I had an “Aha!” moment yesterday – one of those days when you say to yourself, “Yes! I know exactly why I am doing this”. I was teaching my patchwork group how to stitch the selvage strips I showed you in my last post. From a teaching point of view, this is not a technically difficult project to teach. The skills needed are pretty simple and it really is all about having fun.
I always try to make my students feel like there is “no right or wrong way” to do something. Sure, there may well be an easier or more efficient way to do something. And of course, there is often a traditional way to do something. But no single method is “right” or “wrong”. If it enables you, the crafter, to produce an item which gives you pleasure then whatever method you chose was “fit for purpose”.
For most people, patchwork and embroidery are leisure pastimes that should be a fun and creative outlet. To my mind, weighing down the process with notions of “Am I doing this right?” tends to kill creativity rather than enlivening it. So, I try very hard in my classes to say, “This is how I do it, but by all means give your method a try if you think it will work better for you.”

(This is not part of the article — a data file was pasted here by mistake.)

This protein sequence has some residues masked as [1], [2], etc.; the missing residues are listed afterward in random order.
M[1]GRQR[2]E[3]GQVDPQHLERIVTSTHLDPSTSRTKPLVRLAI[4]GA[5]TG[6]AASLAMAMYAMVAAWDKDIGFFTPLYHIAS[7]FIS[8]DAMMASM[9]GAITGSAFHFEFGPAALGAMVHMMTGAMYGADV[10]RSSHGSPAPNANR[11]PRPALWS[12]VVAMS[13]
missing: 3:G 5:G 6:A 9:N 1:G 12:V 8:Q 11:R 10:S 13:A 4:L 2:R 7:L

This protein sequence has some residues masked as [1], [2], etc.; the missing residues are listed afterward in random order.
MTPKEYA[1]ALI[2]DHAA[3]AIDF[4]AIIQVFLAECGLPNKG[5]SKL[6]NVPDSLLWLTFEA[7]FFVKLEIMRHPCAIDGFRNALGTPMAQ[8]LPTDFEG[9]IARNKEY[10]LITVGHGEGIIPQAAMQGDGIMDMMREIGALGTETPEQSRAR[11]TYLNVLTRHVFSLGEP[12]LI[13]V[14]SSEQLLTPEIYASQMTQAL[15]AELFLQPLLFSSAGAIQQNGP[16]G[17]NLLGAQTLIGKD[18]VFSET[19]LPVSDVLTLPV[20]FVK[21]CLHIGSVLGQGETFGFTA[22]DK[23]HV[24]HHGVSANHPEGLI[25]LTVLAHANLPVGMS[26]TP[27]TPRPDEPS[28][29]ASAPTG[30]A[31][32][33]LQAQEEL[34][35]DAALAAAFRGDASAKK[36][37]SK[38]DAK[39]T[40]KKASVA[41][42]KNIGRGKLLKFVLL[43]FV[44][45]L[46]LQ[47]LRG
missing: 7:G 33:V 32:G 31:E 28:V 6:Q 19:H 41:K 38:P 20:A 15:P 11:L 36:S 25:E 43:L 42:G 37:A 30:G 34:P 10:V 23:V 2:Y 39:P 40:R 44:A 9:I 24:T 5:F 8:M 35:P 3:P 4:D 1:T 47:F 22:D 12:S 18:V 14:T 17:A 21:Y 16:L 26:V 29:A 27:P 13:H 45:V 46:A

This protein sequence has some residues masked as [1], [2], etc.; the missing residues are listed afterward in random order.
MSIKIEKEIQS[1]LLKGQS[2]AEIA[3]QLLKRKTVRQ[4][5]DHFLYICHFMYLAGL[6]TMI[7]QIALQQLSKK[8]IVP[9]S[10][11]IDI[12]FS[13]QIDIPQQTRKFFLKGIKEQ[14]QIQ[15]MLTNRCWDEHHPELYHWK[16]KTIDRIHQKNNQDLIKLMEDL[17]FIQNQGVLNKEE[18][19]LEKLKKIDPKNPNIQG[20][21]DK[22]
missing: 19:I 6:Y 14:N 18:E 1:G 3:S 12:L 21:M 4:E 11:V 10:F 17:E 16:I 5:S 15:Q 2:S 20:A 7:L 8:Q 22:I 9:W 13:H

Teaching selvages is great for this because the process is naturally so free. Choose a bunch of selvage strips – all one colour family (all reds maybe?), or coordinate a set of colours (reds and greens with a dash of yellow perhaps) or just grab a selection and see what happens (the rainbow or scrappy effect). Overlay the strips onto a backing fabric and wadding sandwich, and stitch down such that the selvage edge of one strip encloses the raw edge of the next strip. Continue for as many strips as you need to cover your block. Stitching not quite straight? No problem. You will still end up with a beautifully interesting block ready to be used in a myriad of different ways.
So yesterday was always going to be fun because I love teaching projects where I can really encourage my students to relax and just enjoy the process. The “Aha!” happened when one of my students quietly took everything off in her own direction. She was overlaying the strips on her wadding/backing fabric sandwich just as I had suggested, but instead of using a simple straight stitch to sew down the selvage strips, she decided to use a variety of decorative machine stitches. The effect was superb! Sort of crazy machine patchwork meets selvages. I absolutely loved it.
But I loved even more that it just completely reinforced that teaching is always a two-way street. Every time I teach, I learn something from my students. It is humbling and rewarding at the same time. So much effort goes into preparing notes, sourcing materials, packing everything up and then setting up at the venue….but this is all so worthwhile when you have the privilege of witnessing someone else’s joy in learning something new, or their own creativity getting to work and taking your ideas in a completely new direction.
So this is why I do what I do… for the sheer joy of teaching and sharing my passion.